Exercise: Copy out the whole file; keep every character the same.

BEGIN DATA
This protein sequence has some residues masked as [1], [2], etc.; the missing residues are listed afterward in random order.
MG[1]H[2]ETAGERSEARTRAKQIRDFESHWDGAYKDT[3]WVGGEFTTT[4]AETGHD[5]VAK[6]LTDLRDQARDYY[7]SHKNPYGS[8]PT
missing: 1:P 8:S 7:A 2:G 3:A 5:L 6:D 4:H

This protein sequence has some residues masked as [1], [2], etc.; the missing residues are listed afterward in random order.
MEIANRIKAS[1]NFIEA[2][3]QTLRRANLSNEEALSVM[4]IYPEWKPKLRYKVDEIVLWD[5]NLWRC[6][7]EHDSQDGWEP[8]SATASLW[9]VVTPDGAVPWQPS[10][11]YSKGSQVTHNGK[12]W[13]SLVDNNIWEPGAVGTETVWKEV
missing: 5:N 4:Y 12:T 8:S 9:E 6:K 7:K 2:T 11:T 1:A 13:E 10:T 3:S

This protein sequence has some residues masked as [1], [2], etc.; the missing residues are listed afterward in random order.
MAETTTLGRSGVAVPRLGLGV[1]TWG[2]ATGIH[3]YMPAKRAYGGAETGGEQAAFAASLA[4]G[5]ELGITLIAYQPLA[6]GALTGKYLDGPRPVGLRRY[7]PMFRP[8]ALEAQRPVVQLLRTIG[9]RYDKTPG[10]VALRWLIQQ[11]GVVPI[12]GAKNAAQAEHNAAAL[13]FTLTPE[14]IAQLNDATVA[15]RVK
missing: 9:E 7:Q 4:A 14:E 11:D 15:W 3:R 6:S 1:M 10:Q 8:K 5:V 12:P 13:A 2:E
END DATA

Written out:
This protein sequence has some residues masked as [1], [2], etc.; the missing residues are listed afterward in random order.
MG[1]H[2]ETAGERSEARTRAKQIRDFESHWDGAYKDT[3]WVGGEFTTT[4]AETGHD[5]VAK[6]LTDLRDQARDYY[7]SHKNPYGS[8]PT
missing: 1:P 8:S 7:A 2:G 3:A 5:L 6:D 4:H

This protein sequence has some residues masked as [1], [2], etc.; the missing residues are listed afterward in random order.
MEIANRIKAS[1]NFIEA[2][3]QTLRRANLSNEEALSVM[4]IYPEWKPKLRYKVDEIVLWD[5]NLWRC[6][7]EHDSQDGWEP[8]SATASLW[9]VVTPDGAVPWQPS[10][11]YSKGSQVTHNGK[12]W[13]SLVDNNIWEPGAVGTETVWKEV
missing: 5:N 4:Y 12:T 8:S 9:E 6:K 7:K 2:T 11:T 1:A 13:E 10:T 3:S

This protein sequence has some residues masked as [1], [2], etc.; the missing residues are listed afterward in random order.
MAETTTLGRSGVAVPRLGLGV[1]TWG[2]ATGIH[3]YMPAKRAYGGAETGGEQAAFAASLA[4]G[5]ELGITLIAYQPLA[6]GALTGKYLDGPRPVGLRRY[7]PMFRP[8]ALEAQRPVVQLLRTIG[9]RYDKTPG[10]VALRWLIQQ[11]GVVPI[12]GAKNAAQAEHNAAAL[13]FTLTPE[14]IAQLNDATVA[15]RVK
missing: 9:E 7:Q 4:A 14:E 11:D 15:W 3:R 6:S 1:M 10:Q 8:K 5:V 12:P 13:A 2:E